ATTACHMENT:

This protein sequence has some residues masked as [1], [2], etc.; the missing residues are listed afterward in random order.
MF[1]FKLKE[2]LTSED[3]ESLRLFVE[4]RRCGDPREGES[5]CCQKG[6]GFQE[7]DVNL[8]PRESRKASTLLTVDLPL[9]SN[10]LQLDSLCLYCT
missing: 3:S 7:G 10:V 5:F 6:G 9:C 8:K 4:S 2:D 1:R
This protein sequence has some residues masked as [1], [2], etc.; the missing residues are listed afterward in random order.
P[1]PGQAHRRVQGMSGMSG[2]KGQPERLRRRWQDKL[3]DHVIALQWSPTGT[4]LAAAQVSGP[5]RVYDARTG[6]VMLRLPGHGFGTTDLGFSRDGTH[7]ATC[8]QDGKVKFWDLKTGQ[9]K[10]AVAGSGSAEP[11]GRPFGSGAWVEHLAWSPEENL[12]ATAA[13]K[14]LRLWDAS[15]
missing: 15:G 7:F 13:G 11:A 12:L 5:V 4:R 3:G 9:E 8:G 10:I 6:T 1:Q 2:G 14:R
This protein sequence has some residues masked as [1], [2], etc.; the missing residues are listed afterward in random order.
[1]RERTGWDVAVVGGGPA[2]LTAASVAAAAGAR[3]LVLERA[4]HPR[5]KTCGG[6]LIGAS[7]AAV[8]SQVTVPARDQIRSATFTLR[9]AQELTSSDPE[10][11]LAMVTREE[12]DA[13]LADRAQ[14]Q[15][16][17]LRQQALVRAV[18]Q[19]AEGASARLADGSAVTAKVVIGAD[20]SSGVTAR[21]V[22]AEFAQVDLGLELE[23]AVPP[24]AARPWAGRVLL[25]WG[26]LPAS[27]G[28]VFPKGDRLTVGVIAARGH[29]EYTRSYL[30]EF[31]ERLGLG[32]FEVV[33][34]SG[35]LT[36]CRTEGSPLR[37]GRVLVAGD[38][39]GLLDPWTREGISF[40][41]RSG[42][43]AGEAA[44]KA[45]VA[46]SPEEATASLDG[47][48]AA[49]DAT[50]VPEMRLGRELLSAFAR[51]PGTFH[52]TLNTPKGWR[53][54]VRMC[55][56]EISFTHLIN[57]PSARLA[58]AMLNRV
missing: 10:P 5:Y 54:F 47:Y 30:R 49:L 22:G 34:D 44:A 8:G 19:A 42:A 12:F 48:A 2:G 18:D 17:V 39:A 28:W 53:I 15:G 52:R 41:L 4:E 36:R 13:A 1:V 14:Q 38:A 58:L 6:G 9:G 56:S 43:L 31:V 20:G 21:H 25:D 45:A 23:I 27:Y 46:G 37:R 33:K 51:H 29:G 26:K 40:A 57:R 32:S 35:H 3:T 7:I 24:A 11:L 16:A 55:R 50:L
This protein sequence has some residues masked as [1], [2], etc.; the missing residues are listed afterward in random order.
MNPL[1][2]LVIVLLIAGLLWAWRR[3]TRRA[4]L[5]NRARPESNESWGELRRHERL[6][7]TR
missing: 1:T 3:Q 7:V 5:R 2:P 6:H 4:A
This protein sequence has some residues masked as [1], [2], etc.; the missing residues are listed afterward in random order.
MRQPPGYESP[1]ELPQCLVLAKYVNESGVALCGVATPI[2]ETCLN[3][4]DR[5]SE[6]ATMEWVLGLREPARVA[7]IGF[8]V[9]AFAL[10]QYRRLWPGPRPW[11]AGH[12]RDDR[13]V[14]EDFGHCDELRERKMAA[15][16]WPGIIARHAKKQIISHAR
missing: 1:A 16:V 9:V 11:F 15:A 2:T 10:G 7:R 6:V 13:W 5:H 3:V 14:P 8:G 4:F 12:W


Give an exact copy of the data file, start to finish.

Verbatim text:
This protein sequence has some residues masked as [1], [2], etc.; the missing residues are listed afterward in random order.
MF[1]FKLKE[2]LTSED[3]ESLRLFVE[4]RRCGDPREGES[5]CCQKG[6]GFQE[7]DVNL[8]PRESRKASTLLTVDLPL[9]SN[10]LQLDSLCLYCT
missing: 3:S 7:G 10:V 5:F 6:G 9:C 8:K 4:S 2:D 1:R
This protein sequence has some residues masked as [1], [2], etc.; the missing residues are listed afterward in random order.
P[1]PGQAHRRVQGMSGMSG[2]KGQPERLRRRWQDKL[3]DHVIALQWSPTGT[4]LAAAQVSGP[5]RVYDARTG[6]VMLRLPGHGFGTTDLGFSRDGTH[7]ATC[8]QDGKVKFWDLKTGQ[9]K[10]AVAGSGSAEP[11]GRPFGSGAWVEHLAWSPEENL[12]ATAA[13]K[14]LRLWDAS[15]
missing: 15:G 7:F 13:G 11:A 12:L 5:V 4:R 3:G 9:E 8:G 10:I 6:T 1:Q 2:G 14:R
This protein sequence has some residues masked as [1], [2], etc.; the missing residues are listed afterward in random order.
[1]RERTGWDVAVVGGGPA[2]LTAASVAAAAGAR[3]LVLERA[4]HPR[5]KTCGG[6]LIGAS[7]AAV[8]SQVTVPARDQIRSATFTLR[9]AQELTSSDPE[10][11]LAMVTREE[12]DA[13]LADRAQ[14]Q[15][16][17]LRQQALVRAV[18]Q[19]AEGASARLADGSAVTAKVVIGAD[20]SSGVTAR[21]V[22]AEFAQVDLGLELE[23]AVPP[24]AARPWAGRVLL[25]WG[26]LPAS[27]G[28]VFPKGDRLTVGVIAARGH[29]EYTRSYL[30]EF[31]ERLGLG[32]FEVV[33][34]SG[35]LT[36]CRTEGSPLR[37]GRVLVAGD[38][39]GLLDPWTREGISF[40][41]RSG[42][43]AGEAA[44]KA[45]VA[46]SPEEATASLDG[47][48]AA[49]DAT[50]VPEMRLGRELLSAFAR[51]PGTFH[52]TLNTPKGWR[53][54]VRMC[55][56]EISFTHLIN[57]PSARLA[58]AMLNRV
missing: 10:P 5:Y 54:F 47:Y 30:R 49:L 22:G 34:D 44:A 8:G 19:A 42:A 12:F 48:A 2:G 18:D 17:V 39:A 28:W 53:I 15:G 52:R 41:L 4:E 36:R 13:A 1:V 14:Q 38:A 58:L 6:G 9:G 56:S 43:L 31:V 20:G 21:H 25:D 45:A 23:I 27:Y 46:G 37:R 33:K 51:H 29:G 26:K 40:A 57:R 32:S 35:H 3:T 7:I 24:A 11:L 16:A 55:R 50:L
This protein sequence has some residues masked as [1], [2], etc.; the missing residues are listed afterward in random order.
MNPL[1][2]LVIVLLIAGLLWAWRR[3]TRRA[4]L[5]NRARPESNESWGELRRHERL[6][7]TR
missing: 1:T 3:Q 7:V 5:R 2:P 6:H 4:A
This protein sequence has some residues masked as [1], [2], etc.; the missing residues are listed afterward in random order.
MRQPPGYESP[1]ELPQCLVLAKYVNESGVALCGVATPI[2]ETCLN[3][4]DR[5]SE[6]ATMEWVLGLREPARVA[7]IGF[8]V[9]AFAL[10]QYRRLWPGPRPW[11]AGH[12]RDDR[13]V[14]EDFGHCDELRERKMAA[15][16]WPGIIARHAKKQIISHAR
missing: 1:A 16:V 9:V 11:F 15:A 2:T 10:G 7:R 6:V 13:W 5:H 3:V 14:P 8:G 4:F 12:W